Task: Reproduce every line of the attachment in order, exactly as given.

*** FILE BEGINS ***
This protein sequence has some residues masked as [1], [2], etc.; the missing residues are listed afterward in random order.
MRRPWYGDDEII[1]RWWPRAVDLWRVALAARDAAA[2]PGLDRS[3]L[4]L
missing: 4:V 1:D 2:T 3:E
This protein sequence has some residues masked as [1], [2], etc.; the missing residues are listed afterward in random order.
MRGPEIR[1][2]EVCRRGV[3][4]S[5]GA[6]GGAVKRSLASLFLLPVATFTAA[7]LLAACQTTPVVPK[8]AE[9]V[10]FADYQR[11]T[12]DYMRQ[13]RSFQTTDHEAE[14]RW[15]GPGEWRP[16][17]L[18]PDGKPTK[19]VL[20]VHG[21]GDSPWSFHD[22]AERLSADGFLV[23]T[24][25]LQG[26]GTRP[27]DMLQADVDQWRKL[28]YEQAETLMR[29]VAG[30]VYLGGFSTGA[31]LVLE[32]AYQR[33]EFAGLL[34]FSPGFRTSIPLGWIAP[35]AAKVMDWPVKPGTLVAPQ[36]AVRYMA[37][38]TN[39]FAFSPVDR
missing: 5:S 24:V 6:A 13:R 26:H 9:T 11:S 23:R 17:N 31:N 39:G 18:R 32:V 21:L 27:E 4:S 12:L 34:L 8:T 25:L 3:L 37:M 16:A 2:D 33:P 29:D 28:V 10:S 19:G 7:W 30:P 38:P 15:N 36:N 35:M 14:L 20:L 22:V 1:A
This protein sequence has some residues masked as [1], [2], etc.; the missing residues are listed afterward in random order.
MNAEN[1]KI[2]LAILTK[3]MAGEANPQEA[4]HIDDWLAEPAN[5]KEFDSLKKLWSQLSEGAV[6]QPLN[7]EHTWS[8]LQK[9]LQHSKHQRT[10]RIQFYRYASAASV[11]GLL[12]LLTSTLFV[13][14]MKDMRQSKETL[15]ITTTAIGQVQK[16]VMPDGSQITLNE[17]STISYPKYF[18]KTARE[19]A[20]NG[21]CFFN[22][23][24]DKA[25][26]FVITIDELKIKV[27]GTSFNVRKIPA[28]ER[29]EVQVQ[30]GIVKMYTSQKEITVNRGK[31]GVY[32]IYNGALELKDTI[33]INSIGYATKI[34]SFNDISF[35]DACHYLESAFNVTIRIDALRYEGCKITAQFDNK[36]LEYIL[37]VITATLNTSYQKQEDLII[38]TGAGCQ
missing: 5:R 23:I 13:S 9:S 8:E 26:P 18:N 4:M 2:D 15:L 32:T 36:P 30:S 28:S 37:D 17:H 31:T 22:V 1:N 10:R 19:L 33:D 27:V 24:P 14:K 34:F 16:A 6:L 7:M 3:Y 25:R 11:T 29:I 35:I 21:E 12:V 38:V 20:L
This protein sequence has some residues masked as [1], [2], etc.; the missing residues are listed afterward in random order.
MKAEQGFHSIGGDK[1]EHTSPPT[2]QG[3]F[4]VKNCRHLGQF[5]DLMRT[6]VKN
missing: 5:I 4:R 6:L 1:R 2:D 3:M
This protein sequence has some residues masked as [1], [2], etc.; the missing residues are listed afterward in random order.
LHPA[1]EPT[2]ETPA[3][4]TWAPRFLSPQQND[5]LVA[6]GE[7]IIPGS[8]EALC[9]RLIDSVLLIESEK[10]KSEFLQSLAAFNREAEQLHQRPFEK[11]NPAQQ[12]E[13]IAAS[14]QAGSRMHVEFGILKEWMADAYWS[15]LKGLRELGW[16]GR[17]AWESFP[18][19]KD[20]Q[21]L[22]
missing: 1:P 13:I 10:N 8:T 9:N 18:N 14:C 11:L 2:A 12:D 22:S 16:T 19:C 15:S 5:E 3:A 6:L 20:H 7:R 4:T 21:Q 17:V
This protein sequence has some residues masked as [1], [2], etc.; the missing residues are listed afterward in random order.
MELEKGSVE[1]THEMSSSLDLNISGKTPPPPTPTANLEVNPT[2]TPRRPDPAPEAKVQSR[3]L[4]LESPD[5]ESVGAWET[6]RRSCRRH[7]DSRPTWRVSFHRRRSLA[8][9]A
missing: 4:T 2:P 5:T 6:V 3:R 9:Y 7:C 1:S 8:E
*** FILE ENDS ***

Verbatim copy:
This protein sequence has some residues masked as [1], [2], etc.; the missing residues are listed afterward in random order.
MRRPWYGDDEII[1]RWWPRAVDLWRVALAARDAAA[2]PGLDRS[3]L[4]L
missing: 4:V 1:D 2:T 3:E
This protein sequence has some residues masked as [1], [2], etc.; the missing residues are listed afterward in random order.
MRGPEIR[1][2]EVCRRGV[3][4]S[5]GA[6]GGAVKRSLASLFLLPVATFTAA[7]LLAACQTTPVVPK[8]AE[9]V[10]FADYQR[11]T[12]DYMRQ[13]RSFQTTDHEAE[14]RW[15]GPGEWRP[16][17]L[18]PDGKPTK[19]VL[20]VHG[21]GDSPWSFHD[22]AERLSADGFLV[23]T[24][25]LQG[26]GTRP[27]DMLQADVDQWRKL[28]YEQAETLMR[29]VAG[30]VYLGGFSTGA[31]LVLE[32]AYQR[33]EFAGLL[34]FSPGFRTSIPLGWIAP[35]AAKVMDWPVKPGTLVAPQ[36]AVRYMA[37][38]TN[39]FAFSPVDR
missing: 5:S 24:V 6:A 13:R 26:H 9:T 11:S 23:R 17:N 31:N 39:G 18:R 32:V 21:L 27:E 4:S 12:L 34:L 8:T 25:L 3:L 37:M 16:A 2:D 33:P 29:D 28:V 10:S 19:G 7:W 30:P 38:P 15:N 36:N 35:M 14:L 20:L 22:V 1:A
This protein sequence has some residues masked as [1], [2], etc.; the missing residues are listed afterward in random order.
MNAEN[1]KI[2]LAILTK[3]MAGEANPQEA[4]HIDDWLAEPAN[5]KEFDSLKKLWSQLSEGAV[6]QPLN[7]EHTWS[8]LQK[9]LQHSKHQRT[10]RIQFYRYASAASV[11]GLL[12]LLTSTLFV[13][14]MKDMRQSKETL[15]ITTTAIGQVQK[16]VMPDGSQITLNE[17]STISYPKYF[18]KTARE[19]A[20]NG[21]CFFN[22][23][24]DKA[25][26]FVITIDELKIKV[27]GTSFNVRKIPA[28]ER[29]EVQVQ[30]GIVKMYTSQKEITVNRGK[31]GVY[32]IYNGALELKDTI[33]INSIGYATKI[34]SFNDISF[35]DACHYLESAFNVTIRIDALRYEGCKITAQFDNK[36]LEYIL[37]VITATLNTSYQKQEDLII[38]TGAGCQ
missing: 5:R 23:I 13:S 9:S 8:E 26:P 18:N 4:M 2:D 15:L 32:T 36:P 30:S 28:S 37:D 17:H 31:T 22:V 1:N 10:R 19:L 33:D 27:V 24:P 14:K 34:F 16:A 6:L 7:M 3:Y 25:R 11:T 29:I 35:I 21:E 12:V 38:V 20:L
This protein sequence has some residues masked as [1], [2], etc.; the missing residues are listed afterward in random order.
MKAEQGFHSIGGDK[1]EHTSPPT[2]QG[3]F[4]VKNCRHLGQF[5]DLMRT[6]VKN
missing: 5:I 4:R 6:L 1:R 2:D 3:M
This protein sequence has some residues masked as [1], [2], etc.; the missing residues are listed afterward in random order.
LHPA[1]EPT[2]ETPA[3][4]TWAPRFLSPQQND[5]LVA[6]GE[7]IIPGS[8]EALC[9]RLIDSVLLIESEK[10]KSEFLQSLAAFNREAEQLHQRPFEK[11]NPAQQ[12]E[13]IAAS[14]QAGSRMHVEFGILKEWMADAYWS[15]LKGLRELGW[16]GR[17]AWESFP[18][19]KD[20]Q[21]L[22]
missing: 1:P 13:I 10:N 8:T 9:N 18:N 14:C 11:L 2:A 12:D 22:S 16:T 19:C 15:S 5:E 3:A 6:L 20:H 7:R 4:T 21:Q 17:V
This protein sequence has some residues masked as [1], [2], etc.; the missing residues are listed afterward in random order.
MELEKGSVE[1]THEMSSSLDLNISGKTPPPPTPTANLEVNPT[2]TPRRPDPAPEAKVQSR[3]L[4]LESPD[5]ESVGAWET[6]RRSCRRH[7]DSRPTWRVSFHRRRSLA[8][9]A
missing: 4:T 2:P 5:T 6:V 3:R 9:Y 7:C 1:S 8:E